The term “process measurables” is incredibly narrow and also incredibly broad. In the scope of overall business management, it can seem like a pretty narrow and technical concept. However, for process managers, it’s a concept that can describe hundreds of different things in one project alone.

Overview: What are process measurables?

A measurable is any aspect of a process that can be measured. Physical objects have measurables in the form of length, width, height, weight and color. Since business processes are less tangible than physical objects, their measurables are usually more abstract.

Total amount of resources committed to each stage or for each total unit is a basic example. You could also consider the length of time for task completion, percentage of failures in final results or durability of manufactured materials according to set standards.

3 benefits of process measurables

Identifying and using measurables is essential for any kind of meaningful data analysis and continuous improvement method.

1. Finding potential benchmarks

Benchmarks are specific measurements or metrics that provide a reliable indication of the overall health or viability of a process. Developing a full list of measurables is the only way to get started on finding meaningful benchmarks.

2. More fodder for data analysis

Before computers, statistics was all about finding the right way to use a small amount of data. Now businesses have access to the many ways to use data, so the challenge is finding more fodder for it. Looking for measurables is a sure way to find more sources for data.

3. Step towards consistency

Finding measurables is all about consistency. They are the common ground or common language that allows you to compare tasks, actions and systems that are too different to compare side-by-side.

Why are process measurables important to understand?

Minding your measurables requires detailed understanding of specific processes as well as appreciation of broader organizational objectives.

Define inputs and outcomes

Every component, ingredient and facet in a process should be clearly defined as much as possible. It shouldn’t just take “a little while” when it could take 1 minute 30 seconds. Definitions should be driven by action words and concepts.

Sifting the options

Not all measurables in a particular process are important. In fact, there are usually many quantifiable elements and inputs that need to be sifted through to get to the gems. Don’t be afraid to collect a lot of data, but don’t hesitate to disregard the irrelevant bits either.

Keep the context

Information without context loses its value immediately. Maintain context for all measurables as much as possible to make sure it’s useful, accurate and relevant during analysis.

An industry example of process measurables

A car detailing and body shop wants to develop more consistency in the use of time, materials and equipment on each project. In order to control these costs, they need to first define and measure them. This means examining each process in action to identify all key measurables that should be included.

For example, observation of repair and painting work reveals several types of measurables. Material costs, like paint, cleaning chemicals and oil, are easy to quantify since prices are usually attached to each unit. Time taken to perform certain tasks, like unscrewing certain bolts or performing the steps of an oil change, is another basic process measurable that is a little harder to track.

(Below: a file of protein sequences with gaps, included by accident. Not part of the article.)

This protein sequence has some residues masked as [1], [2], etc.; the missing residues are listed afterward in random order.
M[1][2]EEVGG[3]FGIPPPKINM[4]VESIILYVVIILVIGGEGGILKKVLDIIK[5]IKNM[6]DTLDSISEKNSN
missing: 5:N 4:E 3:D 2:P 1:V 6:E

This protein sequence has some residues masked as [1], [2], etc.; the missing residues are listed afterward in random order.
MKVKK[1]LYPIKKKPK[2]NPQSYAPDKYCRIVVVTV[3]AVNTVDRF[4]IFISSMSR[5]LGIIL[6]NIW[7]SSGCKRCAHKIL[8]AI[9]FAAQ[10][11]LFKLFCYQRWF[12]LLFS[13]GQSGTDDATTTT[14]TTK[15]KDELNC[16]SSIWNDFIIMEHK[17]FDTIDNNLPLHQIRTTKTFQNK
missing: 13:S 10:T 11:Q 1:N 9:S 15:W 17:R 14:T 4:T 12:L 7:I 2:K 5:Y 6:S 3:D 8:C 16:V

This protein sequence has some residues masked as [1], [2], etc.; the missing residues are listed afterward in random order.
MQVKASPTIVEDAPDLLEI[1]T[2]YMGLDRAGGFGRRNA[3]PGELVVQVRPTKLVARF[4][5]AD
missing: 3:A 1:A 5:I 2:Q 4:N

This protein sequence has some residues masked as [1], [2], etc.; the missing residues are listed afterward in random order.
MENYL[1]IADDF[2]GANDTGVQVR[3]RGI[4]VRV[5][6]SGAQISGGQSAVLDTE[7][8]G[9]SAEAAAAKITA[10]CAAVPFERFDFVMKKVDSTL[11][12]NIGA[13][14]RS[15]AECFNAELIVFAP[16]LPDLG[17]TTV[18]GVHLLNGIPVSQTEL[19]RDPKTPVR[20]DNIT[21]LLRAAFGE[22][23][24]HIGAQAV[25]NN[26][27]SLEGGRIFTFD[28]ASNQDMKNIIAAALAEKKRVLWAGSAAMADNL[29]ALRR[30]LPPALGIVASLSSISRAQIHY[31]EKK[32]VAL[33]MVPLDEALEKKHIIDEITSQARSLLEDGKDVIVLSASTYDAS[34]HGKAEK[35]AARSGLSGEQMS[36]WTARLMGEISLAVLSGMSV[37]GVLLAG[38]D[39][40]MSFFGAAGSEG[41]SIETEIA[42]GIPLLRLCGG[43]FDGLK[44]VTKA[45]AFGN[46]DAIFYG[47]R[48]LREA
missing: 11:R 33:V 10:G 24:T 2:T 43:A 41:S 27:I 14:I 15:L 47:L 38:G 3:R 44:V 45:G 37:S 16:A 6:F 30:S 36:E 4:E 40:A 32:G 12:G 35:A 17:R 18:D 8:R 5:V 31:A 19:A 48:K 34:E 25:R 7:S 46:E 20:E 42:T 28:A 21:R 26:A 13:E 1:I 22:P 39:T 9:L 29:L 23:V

3 best practices when thinking about process measurables

The most important best practice is to think about measurables in the context of long-term strategies and solutions.

1. Don’t overload

Overloading by demanding excessive detail and accuracy or by broadening the scope of your research can be disastrous. You don’t need to rush when using a continual or cyclical improvement strategy. There will be many opportunities to refine and improve your process.

2. Measure twice, cut once

Even though overloading is something to avoid, you should still proceed carefully before making drastic changes. Always double-check your data and follow through for additional information when anything is unclear.

3. Create a data system

Don’t expect this to be the last time you need to gather or examine data. Finding your measurables is just the beginning of analytics. Every company that wants to harness data needs to create an intentional system to accomplish that goal.

Frequently Asked Questions (FAQ) about process measurables

How do you measure a process?

In general, processes are evaluated based on time, investment and quality. Many companies prioritize one of these characteristics over the others to gain an edge in a competitive marketplace.

What are process performance metrics?

Performance metrics are established and accepted measurables within a specific industry or process. For example, employee turn-over rate is a common metric used in human resources departments when gauging hiring methods.

What are some key process metrics?

There are hundreds of possible process metrics, but a few common ones include turnaround time, cost efficiency, throughput and cycle time.

Measure of a process

Define and then measure is the start of every Six Sigma improvement cycle. These two steps revolve almost exclusively around identifying, establishing and mastering measurables. This concept is one you need to know make the most of modern data techniques as well as lean management strategies.

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